A search of @uLerato_pillay’s account for “sfiso” returns multiple results. Noticeably, on 23 April 2020, the account posted a link to a change.org petition, asking for DStv, a paid television subscription service, to lower their prices during the Covid-19 pandemic. The petition was created by a user named Sfiso J Gwala. In a response to the original tweet, @uLerato_pillay said the petition was created by an account called @SfisoGwala_SA.

The account @uLerato_pillay created a post linking to a petition by Sfiso J Gwala, then sub-tweeted that the petition had been created by the account @SfisoGwala_SA. (Source: @uLerato_pillay/archive)

When the DFRLab searched for “sfisogwala_sa” the search returned replies to an account called @HisMaineN, rather than @SfisoGwala_SA. The name appears to be a play on @HermaineM, a popular South Africa Twitter account.

A search for sfisogwala_sa returned replies to an account called @HisMaineN. (Source: Twitter)
Accounts @HisMaineN and @SfisoGwala_SA have the same user IDs. (Source: @awildknight/DFRLab via @HisMaineN/archive, top; @SfisoGwala_SA/archive, bottom)

Like @uLerato_pillay, the now-suspended @SfisoGwala_SA account also shared a link to the change.org petition created by Sfiso J Gwala. A look at the source code of a cached version of @SfisoGwala_SA’s tweet indicated it was created at 09:58 on 23 April. But the @uLerato_pillay account had tweeted a link to the petition at 09:45 the same day, meaning @uLerato_pillay tweeted about the petition created by Sfiso J Gwala before the @SfisoGwala_SA account did.

Timestamps (in red) from the page source code for the Change.org petition (top left), reveal that @uLerato_Pillay tweeted (top right) a link to the petition within two minutes of its creation, and several minutes before its alleged creator @SfisoGwala_SA (bottom left). (Source: @jean_leroux/DFRLab)

The two accounts – @uLerato_pillay and @SfisoGwala_SA – consistently interacted with one another before @SfisoGwala_SA was suspended. They appeared to share the same viewpoints, and both promoted staunch nationalist messages encouraging the removal of foreign nationals from South Africa and the closure of the country’s borders. Although the accounts did have some interactions that would lead users to believe they were not connected – @SfisoGwala_SA, for example, asked to purchase @uLerato_pillay’s account at one point – the two likely have some connection.

Although the two accounts shared interactions that might indicate they were not connected, the DFRLab believes they are. (Source: @uLerato_pillay/archive, left; @SfisoGwala_SA/archive, top right; @SfisoGwala_SA/archive, bottom right)

The DFRLab also found limited evidence that the @uLerato_pillay account used an email address that contains the words “sfiso gwala”, although the evidence was uncorroborated.

Putting South Africa first

On 11 April 2020, @uLerato_pillay shared a glimpse of a political manifesto for an organisation called South African First (SAF), an anti-immigrant political party started by Mario Khumalo that was first registered with South Africa’s Electoral Commission in 2016. A news article shared on the South African First website claims foreign nationals would have 48 hours to leave South Africa if the SAF were to be voted into power.

The manifesto that @uLerato_pillay shared on 11 April was subsequently shared by @SfisoGwala_SA on 16 April under the caption: “Time has come for South Africans to reclaim their Country from Foreigners, who came to destroy South Africa.”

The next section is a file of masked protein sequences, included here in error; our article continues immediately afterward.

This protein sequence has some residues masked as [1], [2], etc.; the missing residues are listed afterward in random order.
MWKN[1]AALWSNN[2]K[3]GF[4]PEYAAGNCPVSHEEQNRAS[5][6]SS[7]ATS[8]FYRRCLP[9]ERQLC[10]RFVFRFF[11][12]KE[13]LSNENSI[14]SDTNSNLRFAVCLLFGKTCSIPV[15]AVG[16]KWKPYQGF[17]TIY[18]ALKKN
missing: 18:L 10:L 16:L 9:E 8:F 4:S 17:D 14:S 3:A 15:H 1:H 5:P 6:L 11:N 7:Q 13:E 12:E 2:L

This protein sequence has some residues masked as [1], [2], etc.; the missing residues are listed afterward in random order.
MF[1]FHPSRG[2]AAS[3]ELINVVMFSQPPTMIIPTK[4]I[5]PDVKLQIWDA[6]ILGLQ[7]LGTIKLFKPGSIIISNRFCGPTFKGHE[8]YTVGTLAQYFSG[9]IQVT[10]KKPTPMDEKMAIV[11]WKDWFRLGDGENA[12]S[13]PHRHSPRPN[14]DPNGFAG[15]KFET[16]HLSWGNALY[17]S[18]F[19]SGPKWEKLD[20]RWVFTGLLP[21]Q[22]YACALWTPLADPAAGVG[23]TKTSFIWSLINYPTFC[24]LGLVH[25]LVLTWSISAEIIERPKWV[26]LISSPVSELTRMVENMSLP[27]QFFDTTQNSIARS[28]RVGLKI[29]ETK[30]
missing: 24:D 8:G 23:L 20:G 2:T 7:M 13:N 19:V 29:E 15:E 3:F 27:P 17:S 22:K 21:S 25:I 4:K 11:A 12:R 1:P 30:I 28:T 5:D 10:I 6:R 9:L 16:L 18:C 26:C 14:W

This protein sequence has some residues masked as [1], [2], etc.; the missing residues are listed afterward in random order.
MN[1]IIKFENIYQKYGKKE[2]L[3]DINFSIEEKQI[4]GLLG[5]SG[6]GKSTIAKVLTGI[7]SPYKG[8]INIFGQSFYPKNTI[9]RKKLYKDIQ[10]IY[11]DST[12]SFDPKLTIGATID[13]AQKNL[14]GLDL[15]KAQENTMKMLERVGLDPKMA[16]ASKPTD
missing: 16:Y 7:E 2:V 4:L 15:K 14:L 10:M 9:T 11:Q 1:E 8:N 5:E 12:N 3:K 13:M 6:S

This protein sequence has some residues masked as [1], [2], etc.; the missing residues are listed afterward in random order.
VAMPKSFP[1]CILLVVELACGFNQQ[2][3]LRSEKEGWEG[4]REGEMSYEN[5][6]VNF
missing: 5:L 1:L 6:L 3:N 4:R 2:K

Cached copies of the @SfisoGwala_SA account’s bio indicates it identified as a member of the South African First party, which may be how the account had access to the document.

@SfisoGwala_SA identified as a member of the SAF. (Source: @SfisoGwala_SA/archive)

It was two days later, on 18 April, when the official South African First Twitter account (@SAF_RSA) first shared a link to the manifesto, indicating @uLerato_pillay’s early enthusiasm and access to the document. The @SAF_RSA account regularly shares content from @uLerato_pillay, which has expressed its support for the small political party. (At time of analysis, @SAF_RSA was temporarily restricted due to unusual activity.)

The South African First political party frequently retweeted @uLerato_pillay’s tweets promoting the party. (Source: @uLerato_pillay/archive)

Conclusion

Although the DFRLab was not able to identify the person operating the @uLerato_pillay account, there are clear connections between the account and another Twitter account, @SfisoGwala_SA, as well as the South African First political party. 

The @uLerato_pillay account, which engaged in deceptive behavior by claiming other people’s images as its own and artificially bloating its follower count, has been instrumental in amplifying Afrophobic hashtags on South African Twitter. 

Its connection to a political party that is built on removing foreign nationals from South Africa is of concern in the wider Afrophobic context that plagues our country. DM

Tessa Knight is a Research Assistant, Southern Africa, with the Digital Forensic Research Lab.

Jean Le Roux is a Research Associate, Southern Africa, with the Digital Forensic Research Lab.

The DFRLab team in Cape Town works in partnership with Code for Africa.

Follow along on Twitter for more in-depth analysis from our #DigitalSherlocks.

This article was first published on Medium here

Daily Maverick asked South African First to respond to this article. This is their reply: 

Daily Maverick gave the right of reply to South African First founder Mario Khumalo. 

Khumalo said he is aware of the @uLerato_Pillay account, has interacted with the Twitter account, but denies owning it and says he doesn’t know who is behind it. 

Regarding Sfiso J Gwala who owns the @SfisoGwala_SA account, Khumalo said he doesn’t know who he is, neither is he a member of the South African First Party

“We don’t have a member like that in our organisation and we are willing to disclose membership if we have to,” said Khumalo during a telephonic interview.